Prop Idols

When I was growing up, Props were a very different breed from those that inhabit the Earth today.

They bore absolutely no resemblance to the finely tuned athletes that grace the front rows of the modern game.

The props of yesteryear had many differences, the first one being anatomical, they had no neck, in fact their head was attached directly to their shoulders, scums never collapsed in those days as a direct result of this genetic mutation.

Loose head and tight head were cranial descriptions of their afflictions , and had no bearing on front row positional terminology.

Whereas Props like Gethin Jenkins can kick and chase, and show and go, in the old days the only way you could tell that a prop was actually running, was by the expression on his face.

There were some great English props around in the 70s, “Stack” Stevens, for example,(now there’s a proper props name if ever there was one), Fran Cotton, and a gentleman called Colin Smart ,who defied the dictionary definition of his surname, by drinking a miniature bottle aftershave, given to him at a pre match dinner following a France v England international at Parc des Princes.

The rest of his evening was spent in the company of a Parisian stomach pump, the only upside being, he didn’t suffer with bad breath for around seven to eight months.

But today’s props are an incredible tribute to what nature can produce when you mix protein shakes with Nandos.

Uini Antonio, the French international prop, is 6ft 6ins and weighs 22st 4lbs, he was born in Timaru, New Zealand, and rumours abound that he had to travel as cargo, when flying from Auckland to Charles de Gaulle airport, in Paris.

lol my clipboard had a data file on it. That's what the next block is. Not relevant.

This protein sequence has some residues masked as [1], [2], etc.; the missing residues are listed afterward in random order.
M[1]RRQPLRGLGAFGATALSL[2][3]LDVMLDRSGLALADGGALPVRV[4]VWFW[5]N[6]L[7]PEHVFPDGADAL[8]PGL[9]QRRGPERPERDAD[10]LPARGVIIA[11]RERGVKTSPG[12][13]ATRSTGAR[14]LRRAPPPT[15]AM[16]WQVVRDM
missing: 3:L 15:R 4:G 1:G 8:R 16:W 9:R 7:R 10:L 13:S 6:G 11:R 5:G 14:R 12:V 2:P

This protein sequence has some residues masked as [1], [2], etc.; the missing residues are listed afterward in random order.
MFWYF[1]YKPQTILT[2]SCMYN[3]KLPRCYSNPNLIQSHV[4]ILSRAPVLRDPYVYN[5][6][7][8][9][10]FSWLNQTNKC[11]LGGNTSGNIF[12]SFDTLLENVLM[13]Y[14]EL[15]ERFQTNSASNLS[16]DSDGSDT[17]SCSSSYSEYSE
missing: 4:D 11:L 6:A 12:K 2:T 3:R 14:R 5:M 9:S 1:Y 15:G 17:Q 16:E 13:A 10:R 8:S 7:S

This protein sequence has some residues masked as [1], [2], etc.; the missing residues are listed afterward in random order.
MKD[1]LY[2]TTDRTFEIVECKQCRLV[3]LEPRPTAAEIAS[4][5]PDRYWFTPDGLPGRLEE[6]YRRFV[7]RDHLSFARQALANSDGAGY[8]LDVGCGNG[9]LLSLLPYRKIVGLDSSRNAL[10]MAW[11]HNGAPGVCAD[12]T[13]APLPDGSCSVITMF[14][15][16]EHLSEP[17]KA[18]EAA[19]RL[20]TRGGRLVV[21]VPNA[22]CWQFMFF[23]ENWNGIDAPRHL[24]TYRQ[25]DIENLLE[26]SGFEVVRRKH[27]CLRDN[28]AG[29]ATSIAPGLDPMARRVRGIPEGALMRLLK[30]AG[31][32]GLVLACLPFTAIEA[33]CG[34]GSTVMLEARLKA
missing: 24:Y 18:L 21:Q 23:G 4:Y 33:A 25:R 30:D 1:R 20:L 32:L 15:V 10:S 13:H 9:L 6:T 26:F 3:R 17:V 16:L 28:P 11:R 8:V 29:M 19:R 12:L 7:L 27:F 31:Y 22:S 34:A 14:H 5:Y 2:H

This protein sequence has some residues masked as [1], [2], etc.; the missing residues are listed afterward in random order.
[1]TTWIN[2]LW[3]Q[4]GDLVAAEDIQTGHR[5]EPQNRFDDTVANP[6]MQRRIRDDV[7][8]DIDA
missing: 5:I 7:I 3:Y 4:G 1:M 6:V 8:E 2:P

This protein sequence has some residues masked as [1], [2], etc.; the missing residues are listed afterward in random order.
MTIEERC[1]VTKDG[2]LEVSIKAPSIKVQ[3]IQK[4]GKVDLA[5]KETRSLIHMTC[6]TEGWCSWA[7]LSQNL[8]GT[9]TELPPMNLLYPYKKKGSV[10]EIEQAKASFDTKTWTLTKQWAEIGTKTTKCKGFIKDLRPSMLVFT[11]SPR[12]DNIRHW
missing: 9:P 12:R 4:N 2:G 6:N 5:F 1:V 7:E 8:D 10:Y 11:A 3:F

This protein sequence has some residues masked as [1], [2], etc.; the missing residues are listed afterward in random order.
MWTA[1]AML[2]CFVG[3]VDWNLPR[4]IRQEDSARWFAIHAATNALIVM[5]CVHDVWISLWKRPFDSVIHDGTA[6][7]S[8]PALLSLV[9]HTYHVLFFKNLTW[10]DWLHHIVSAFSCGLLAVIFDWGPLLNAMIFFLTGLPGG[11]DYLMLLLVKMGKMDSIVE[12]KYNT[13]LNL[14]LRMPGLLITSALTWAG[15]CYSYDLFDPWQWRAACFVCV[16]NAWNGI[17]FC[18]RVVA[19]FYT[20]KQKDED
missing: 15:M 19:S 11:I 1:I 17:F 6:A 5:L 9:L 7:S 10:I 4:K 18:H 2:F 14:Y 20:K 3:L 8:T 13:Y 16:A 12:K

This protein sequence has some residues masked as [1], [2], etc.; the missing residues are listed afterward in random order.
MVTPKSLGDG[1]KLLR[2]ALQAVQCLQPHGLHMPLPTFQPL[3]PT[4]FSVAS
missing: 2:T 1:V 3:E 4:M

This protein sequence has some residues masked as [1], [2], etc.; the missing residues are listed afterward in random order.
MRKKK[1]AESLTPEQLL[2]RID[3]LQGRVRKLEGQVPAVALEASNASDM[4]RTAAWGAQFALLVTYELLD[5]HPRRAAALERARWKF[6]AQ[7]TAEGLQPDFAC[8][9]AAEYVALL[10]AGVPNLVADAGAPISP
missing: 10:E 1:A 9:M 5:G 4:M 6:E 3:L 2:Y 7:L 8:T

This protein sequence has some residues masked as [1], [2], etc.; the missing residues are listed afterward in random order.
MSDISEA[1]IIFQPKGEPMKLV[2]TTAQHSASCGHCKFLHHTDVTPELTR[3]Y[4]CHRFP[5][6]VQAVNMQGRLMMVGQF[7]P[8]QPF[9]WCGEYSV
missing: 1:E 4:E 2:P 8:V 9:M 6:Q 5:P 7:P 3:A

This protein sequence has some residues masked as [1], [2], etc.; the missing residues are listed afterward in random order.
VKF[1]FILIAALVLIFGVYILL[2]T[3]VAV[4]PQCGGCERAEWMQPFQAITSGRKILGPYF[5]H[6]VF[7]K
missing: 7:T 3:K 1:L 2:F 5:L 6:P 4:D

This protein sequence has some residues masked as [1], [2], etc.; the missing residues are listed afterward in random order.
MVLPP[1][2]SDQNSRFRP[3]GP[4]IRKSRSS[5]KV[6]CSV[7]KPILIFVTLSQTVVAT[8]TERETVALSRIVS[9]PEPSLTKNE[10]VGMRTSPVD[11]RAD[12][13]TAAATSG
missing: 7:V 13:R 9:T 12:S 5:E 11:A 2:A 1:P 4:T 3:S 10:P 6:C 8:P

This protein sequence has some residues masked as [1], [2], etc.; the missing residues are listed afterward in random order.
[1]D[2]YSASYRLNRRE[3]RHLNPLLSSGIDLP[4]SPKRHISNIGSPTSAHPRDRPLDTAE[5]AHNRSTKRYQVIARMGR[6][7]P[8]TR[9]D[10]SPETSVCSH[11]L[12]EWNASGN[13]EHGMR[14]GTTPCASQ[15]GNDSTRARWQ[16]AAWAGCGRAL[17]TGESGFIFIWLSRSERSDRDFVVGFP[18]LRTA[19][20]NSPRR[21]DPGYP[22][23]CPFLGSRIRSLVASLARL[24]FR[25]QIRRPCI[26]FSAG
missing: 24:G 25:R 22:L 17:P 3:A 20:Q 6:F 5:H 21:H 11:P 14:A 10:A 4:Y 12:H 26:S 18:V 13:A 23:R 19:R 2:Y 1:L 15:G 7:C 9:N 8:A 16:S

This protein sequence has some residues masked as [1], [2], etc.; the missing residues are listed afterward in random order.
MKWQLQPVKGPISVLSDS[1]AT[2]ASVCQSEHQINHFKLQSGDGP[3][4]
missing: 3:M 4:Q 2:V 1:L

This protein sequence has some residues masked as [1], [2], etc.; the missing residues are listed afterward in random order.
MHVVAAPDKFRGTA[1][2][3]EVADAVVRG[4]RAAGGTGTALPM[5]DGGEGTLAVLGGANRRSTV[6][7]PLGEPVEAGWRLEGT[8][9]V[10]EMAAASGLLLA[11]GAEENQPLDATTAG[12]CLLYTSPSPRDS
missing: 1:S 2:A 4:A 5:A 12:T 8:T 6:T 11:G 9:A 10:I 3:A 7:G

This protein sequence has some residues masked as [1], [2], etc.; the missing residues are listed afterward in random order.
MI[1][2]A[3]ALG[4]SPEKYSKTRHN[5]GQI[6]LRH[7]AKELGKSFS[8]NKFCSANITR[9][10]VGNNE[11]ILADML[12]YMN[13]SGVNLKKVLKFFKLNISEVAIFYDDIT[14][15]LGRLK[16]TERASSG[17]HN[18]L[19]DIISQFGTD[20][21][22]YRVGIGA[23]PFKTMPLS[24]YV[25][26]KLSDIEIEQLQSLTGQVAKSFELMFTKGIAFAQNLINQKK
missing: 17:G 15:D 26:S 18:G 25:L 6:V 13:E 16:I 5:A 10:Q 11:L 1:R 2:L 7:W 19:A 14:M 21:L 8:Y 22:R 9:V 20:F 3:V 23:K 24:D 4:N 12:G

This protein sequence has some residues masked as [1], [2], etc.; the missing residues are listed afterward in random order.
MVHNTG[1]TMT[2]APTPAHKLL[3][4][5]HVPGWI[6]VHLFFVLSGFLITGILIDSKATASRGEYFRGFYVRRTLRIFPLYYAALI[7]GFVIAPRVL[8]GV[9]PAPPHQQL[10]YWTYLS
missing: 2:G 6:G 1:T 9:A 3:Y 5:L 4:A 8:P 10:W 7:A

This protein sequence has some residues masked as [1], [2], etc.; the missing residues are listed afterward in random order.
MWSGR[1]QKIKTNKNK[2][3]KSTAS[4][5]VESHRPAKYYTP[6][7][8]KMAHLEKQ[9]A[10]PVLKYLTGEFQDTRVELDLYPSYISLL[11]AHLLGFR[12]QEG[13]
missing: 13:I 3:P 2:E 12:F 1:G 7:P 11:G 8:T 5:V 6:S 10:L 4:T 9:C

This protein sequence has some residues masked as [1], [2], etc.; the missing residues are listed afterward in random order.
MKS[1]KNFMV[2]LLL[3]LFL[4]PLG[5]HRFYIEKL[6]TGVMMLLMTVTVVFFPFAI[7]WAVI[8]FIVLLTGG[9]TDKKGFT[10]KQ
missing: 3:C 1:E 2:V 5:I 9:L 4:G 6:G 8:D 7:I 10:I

In contrast, Graham Price, the legendary Wales prop of the 1970s, weighed in at 15st 2lbs and reached 5ft 10 in height, most backs are bigger than that these days.

Cosmetically, Props have never been at the forefront of grooming and skin care.

The French front props of the 70s had faces only their mothers could love, I will never forget the great Bill McLaren referring to one of them as “Having a face like a bag of chisels”, the sales of post shave balm and moisturiser were not high in Mont de Marsan and Tarbes.

The man who straddled the evolutionary transformation period of the prop was Adam Jones.

I was fortunate enough to meet him at a  pre RWC 2015 media event, which took place in a capsule on the London Eye, as the two of us combined to challenge the safe weight capacity of the pod, I had plenty of time to glean from the great man himself, some of the dark arts, and technical subterfuge, that the front row warriors employ.

Sadly due to having the signed the Official Secrets Act, I cannot disclose this classified information.

In his autobiography entitled “Bomb” Adam Jones writes :

“My Mam says I looked like a prop when I emerged from the womb on 8 March 1981”.

“I was a big lump , my nose was squashed against my face, and she felt she had to warn visitors about how ugly I was ,before she allowed them to see me”

“Lucky for her I eventually blossomed into the handsome charming man that I am today”

The book written in conjunction with Ross Harries is a brilliant read.


So Props are arguably the antithesis of the spirit of rugby, at grass roots level they continue  in shape, size and personality as they always have done, and it is important that the law makers, in their quest for entertainment and financial reward, remember this.

Rugby must continue to be, at grass roots level, a game for all shapes, sizes and abilities .

If your head is loose, or tight, and the only reason your shorts have pockets in is to store your cigarettes for half time, then there should always be a place for you in the game.

The scrum still has ongoing issues but the laws as they are written, if refereed accordingly, would address  most of the current problems.

I bumped into Adam on a wet Friday night last season playing for Harlequins against Grenoble, in the European Challenge Cup semi final, which they won 30-16.

There is no doubt in my mind that his Wales career ended much too soon, his influence on and off the field is massive.

The last of a dying breed, at elite level, he is still going strong, the number one prop idol.

 

 

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